chapter  11
Values in adventure education: happy and wise through hands-on learning
ByPete Allison, Malcolm Thorburn, John Telford, Aaron Marshall
Pages 13

Values are inherent in the choices we make, and we all have to make choices in our lives every day. Built on beliefs, and bearing significant emotional attachment, values play a crucial role in shaping our approach to decision-making. Some choices we face are small, such as what to eat, while others are larger, such as what kind of job we want to have. A large part of growing up and becoming an active member of society involves developing our abilities to make value-driven choices – and preferably ‘good’ choices. To complicate matters, some large choices, prior to reflection, may appear small – and vice versa. For instance, deciding what to eat can be a big choice as it demonstrates specific values about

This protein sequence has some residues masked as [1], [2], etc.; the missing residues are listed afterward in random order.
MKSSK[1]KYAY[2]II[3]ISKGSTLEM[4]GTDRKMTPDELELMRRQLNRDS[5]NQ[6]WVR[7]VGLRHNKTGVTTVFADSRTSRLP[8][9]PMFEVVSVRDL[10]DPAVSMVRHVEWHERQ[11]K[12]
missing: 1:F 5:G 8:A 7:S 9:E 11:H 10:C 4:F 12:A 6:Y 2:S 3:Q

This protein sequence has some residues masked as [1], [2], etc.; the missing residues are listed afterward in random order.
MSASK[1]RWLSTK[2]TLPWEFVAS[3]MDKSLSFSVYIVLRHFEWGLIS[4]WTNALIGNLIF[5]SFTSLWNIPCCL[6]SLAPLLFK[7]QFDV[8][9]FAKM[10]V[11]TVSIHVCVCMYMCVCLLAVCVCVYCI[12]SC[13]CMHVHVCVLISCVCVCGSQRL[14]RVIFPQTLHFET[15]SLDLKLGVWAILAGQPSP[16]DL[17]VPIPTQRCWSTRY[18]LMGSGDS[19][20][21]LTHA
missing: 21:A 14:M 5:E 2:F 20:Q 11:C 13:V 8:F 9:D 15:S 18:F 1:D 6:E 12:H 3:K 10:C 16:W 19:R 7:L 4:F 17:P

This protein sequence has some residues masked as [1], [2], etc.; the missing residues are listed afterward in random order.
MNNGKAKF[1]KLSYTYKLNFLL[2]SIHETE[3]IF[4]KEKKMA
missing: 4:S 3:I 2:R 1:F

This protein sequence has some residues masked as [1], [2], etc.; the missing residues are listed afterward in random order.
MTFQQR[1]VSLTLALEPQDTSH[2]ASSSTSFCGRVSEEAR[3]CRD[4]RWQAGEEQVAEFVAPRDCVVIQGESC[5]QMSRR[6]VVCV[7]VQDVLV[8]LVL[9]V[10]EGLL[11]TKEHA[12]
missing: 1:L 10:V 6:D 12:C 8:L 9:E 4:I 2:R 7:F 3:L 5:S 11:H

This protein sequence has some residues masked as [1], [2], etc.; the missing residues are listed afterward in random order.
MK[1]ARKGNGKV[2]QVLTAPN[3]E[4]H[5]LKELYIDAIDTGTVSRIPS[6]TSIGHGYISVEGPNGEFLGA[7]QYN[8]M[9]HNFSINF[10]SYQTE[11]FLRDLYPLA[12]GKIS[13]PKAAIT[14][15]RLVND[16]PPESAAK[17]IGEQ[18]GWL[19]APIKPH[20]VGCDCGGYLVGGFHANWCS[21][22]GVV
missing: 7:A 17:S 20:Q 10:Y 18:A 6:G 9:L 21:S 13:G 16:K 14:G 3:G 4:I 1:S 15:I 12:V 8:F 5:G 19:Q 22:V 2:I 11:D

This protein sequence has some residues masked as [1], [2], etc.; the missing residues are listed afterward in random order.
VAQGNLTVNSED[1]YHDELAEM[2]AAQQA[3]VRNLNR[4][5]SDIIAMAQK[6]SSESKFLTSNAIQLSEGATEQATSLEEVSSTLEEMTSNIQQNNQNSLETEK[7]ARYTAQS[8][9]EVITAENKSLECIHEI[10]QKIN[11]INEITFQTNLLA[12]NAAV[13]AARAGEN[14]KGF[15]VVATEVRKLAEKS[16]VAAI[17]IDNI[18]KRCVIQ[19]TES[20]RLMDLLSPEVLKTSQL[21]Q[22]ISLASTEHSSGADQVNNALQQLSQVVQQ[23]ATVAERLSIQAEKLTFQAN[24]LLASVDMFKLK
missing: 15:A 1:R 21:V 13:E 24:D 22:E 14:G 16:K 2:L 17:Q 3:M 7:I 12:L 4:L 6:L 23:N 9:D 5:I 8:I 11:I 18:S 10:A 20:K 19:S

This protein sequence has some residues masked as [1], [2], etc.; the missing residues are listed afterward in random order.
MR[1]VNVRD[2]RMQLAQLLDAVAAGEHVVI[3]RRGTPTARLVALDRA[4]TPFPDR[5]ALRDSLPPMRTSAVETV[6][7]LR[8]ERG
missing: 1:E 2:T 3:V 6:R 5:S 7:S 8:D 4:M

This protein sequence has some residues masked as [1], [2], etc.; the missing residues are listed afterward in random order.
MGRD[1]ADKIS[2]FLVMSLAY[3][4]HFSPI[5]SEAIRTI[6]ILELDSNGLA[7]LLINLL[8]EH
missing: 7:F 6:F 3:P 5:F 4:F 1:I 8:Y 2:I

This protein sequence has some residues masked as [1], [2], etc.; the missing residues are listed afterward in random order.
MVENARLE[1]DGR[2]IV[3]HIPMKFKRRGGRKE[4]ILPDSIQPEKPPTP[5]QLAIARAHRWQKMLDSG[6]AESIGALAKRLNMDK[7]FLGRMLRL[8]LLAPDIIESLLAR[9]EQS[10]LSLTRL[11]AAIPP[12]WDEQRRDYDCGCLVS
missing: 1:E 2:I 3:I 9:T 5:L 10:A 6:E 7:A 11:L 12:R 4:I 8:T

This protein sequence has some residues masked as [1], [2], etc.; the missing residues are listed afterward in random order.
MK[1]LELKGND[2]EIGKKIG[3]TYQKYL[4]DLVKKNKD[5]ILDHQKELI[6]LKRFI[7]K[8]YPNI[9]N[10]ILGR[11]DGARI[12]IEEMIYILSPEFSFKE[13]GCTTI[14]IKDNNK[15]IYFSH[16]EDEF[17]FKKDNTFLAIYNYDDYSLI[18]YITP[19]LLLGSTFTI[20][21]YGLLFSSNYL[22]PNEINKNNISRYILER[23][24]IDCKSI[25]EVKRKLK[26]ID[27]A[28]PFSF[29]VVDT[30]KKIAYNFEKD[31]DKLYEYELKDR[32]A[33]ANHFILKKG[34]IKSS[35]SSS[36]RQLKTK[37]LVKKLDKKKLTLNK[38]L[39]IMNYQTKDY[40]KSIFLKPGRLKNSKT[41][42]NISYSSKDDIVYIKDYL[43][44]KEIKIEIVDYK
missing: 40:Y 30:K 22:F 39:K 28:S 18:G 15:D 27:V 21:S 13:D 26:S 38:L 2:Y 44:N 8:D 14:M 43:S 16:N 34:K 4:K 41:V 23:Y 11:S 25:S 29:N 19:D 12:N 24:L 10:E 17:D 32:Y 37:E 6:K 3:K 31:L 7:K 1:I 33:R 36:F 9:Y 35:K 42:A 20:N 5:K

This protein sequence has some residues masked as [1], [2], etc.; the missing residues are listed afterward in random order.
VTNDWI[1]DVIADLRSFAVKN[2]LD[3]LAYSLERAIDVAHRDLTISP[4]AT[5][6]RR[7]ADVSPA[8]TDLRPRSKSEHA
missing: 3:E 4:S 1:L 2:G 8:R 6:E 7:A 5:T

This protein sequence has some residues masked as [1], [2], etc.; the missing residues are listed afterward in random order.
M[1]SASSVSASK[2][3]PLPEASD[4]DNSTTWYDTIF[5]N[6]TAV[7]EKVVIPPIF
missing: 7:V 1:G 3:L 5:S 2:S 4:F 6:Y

our bodies, others and the environment. Asking ourselves if the food is good for us, from a sustainable source, or organic are three of the most obvious choices that face us in a supermarket. Furthermore, simply purchasing food at a supermarket represents a fourth choice that reflects our values – where we choose to shop.